In the years of 1998 and 1999 O'Bannon served as the Chairman of Midwestern Governors Association. In 1999, O'Bannon created the Public Access Counselor Office by executive order after a statewide collaboration of seven newspapers found great obstacles in obtaining government information in Indiana. In 1999, the Indiana General Assembly established it by statute.[4]

In 2000 he won an easy re-election bid under the theme of Keeping Indiana Moving in the Right Direction. His campaign featured memorable advertisements with O'Bannon reprising his basketball past by shooting a perfect jump shot.

After the 9/11 disaster and subsequent market downturn, Indiana lost 120,000 jobs, tax revenues dropped, and O'Bannon had to cut social services and other services in order to spare education. In 2001 he worked with the state legislature to formulate a major restructuring of the state tax system. His opponents blamed him for various problems arising in the second term, including a slow response by his environmental agency to a big fish kill, and problems at two state centers for the developmentally disabled.

His record, however, was firmly established as an educational leader for the state. He helped lead development of Indiana's first community college system, pushed for early-childhood learning opportunities, development of alternative high schools, and charter schools. His work as chair of the state's landmark Education Roundtable ensured that Indiana was one of only five states whose schools immediately qualified as meeting all standards set by the federal No Child Left Behind act upon enactment.

Death and legacy

Statue of O'Bannon
Frank O'Bannon's grave.

O'Bannon suffered a massive stroke on September 8, 2003, while he was in Chicago, Illinois, attending the U.S. Midwest–Japan trade conference. He was taken to Northwestern Memorial Hospital where he remained unconscious.

On September 10, 2003, the Speaker of the Indiana House of Representatives, B. Patrick Bauer (D-South Bend), and the President Pro Tempore of the Indiana Senate, Robert D. Garton (R-Columbus), sent official notice to the Indiana Supreme Court noting that Governor O'Bannon was incapacitated and unable to fulfill the duties of his office. As such, the court approved naming Lieutenant Governor Joe E. Kernan as acting governor.

Days later, O'Bannon's condition worsened and based on his living will, his family decided to use no further means of support and care. He died on September 13, 2003, aged 73, leaving behind his wife Judy (Asmus), three children (Polly, Jennifer and Jonathan) and five grandchildren. O'Bannon donated organs (after having signed legislation making organ donation easier in Indiana), including his cornea which helped an Illinois woman regain her sight. He was cremated and buried in the O'Bannon family plot at Cedar Hill Cemetery in his hometown of Corydon, Indiana.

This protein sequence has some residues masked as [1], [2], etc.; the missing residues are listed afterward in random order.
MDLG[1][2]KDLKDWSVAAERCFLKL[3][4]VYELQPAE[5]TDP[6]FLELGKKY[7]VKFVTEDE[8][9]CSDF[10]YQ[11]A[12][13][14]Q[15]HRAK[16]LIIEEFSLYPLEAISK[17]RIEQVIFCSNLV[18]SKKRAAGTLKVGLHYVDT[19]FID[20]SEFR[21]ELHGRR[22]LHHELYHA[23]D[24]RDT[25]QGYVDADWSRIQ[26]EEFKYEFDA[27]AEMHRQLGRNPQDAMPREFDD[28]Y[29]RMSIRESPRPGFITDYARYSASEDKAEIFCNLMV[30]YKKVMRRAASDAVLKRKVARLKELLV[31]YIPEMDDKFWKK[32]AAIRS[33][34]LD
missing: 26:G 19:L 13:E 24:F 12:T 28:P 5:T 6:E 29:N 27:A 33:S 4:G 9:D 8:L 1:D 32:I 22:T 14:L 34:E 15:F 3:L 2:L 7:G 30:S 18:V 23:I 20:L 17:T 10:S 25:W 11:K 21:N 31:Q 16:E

He was succeeded in office by Lieutenant Governor Joe E. Kernan of South Bend, who was sworn into office just hours after O'Bannon's death in an emotional ceremony.

O'Bannon is the subject of the 2006 biography Legacy of a Governor: The Life of Indiana's Frank O'Bannon.[5] The book, written by former O'Bannon staffer Andrew E. Stoner, contains a foreword by his wife, Judy O'Bannon. The book was published by Rooftop Publishing, Inc. of Bloomington, Indiana.

In February 2006, a memorial bust of O'Bannon was placed outside the Indiana Statehouse Senate chambers.[6]

The Frank O'Bannon Public Service Award is given annually by Ivy Tech Community College. The 2007 winner was former State Senator Wayne Townsend of Hartford City, the Democratic candidate for governor in 1984.

In June 2008 a memorial was created in honor of Frank O'Bannon next to the state's original capitol building in his hometown of Corydon. The memorial was built at a cost of $200,000, collected from private donations, and features a life-size statue of O'Bannon sitting on a park bench. Frank O'Bannon Elementary School located in Hammond, Indiana is named after him, as was a section of highway in southern Indiana. The O'Bannon Woods State Park in Harrison County is also named for the O'Bannon family.

Judy O'Bannon resides in her husband's hometown of Corydon, Indiana, and remains active in Corydon Democratic politics and in her husband's newspaper The Corydon Democrat. She endorsed Hillary Clinton in the 2008 presidential race, and often toured with Bill Clinton throughout the state during the 2008 Democratic primary campaign. During the general election she backed Barack Obama for president. She was the vice chair for Jim Schellinger's unsuccessful campaign for governor. She has hosted a statewide public television program, Communities Building Community.[7] In November 2013, she married Donald Willsey.[8]

See also


  1. ^
  2. ^
  3. ^
  4. ^ Indiana Public Access Counselor - What We Do
  5. ^ Legacy of a Governor: The Life of Indiana's Frank O'Bannon. "Legacy of a Governor: The Life of Indiana's Frank O'Bannon (9781600080128): Andrew E. Stoner: Books". Retrieved 2012-07-31. 
  6. ^ "Commission to Recommend a State House Memorial for Governor O'Bannon" (PDF). Legislative Services Agency. June 16, 2004. Retrieved November 4, 2010. 
  7. ^
  8. ^ Former First Lady Judy O'Bannon, 78, to marry (IndyStar article)

External links

  • O'Bannon Institute for Community Service - Ivy Tech Community College
  • Frank O'Bannon profile from the State of Indiana
  • Indianapolis Star biography of O'Bannon
  • Appearances on C-SPAN
Political offices
Preceded by
John Mutz
Lieutenant Governor of Indiana
Succeeded by
Joe E. Kernan
Preceded by
Evan Bayh
Governor of Indiana
Party political offices
Preceded by
Evan Bayh
Democratic nominee for Governor of Indiana
1996, 2000
Succeeded by
Joe E. Kernan
Preceded by
Pedro Rosselló
Chair of the Democratic Governors Association
Succeeded by
Paul E. Patton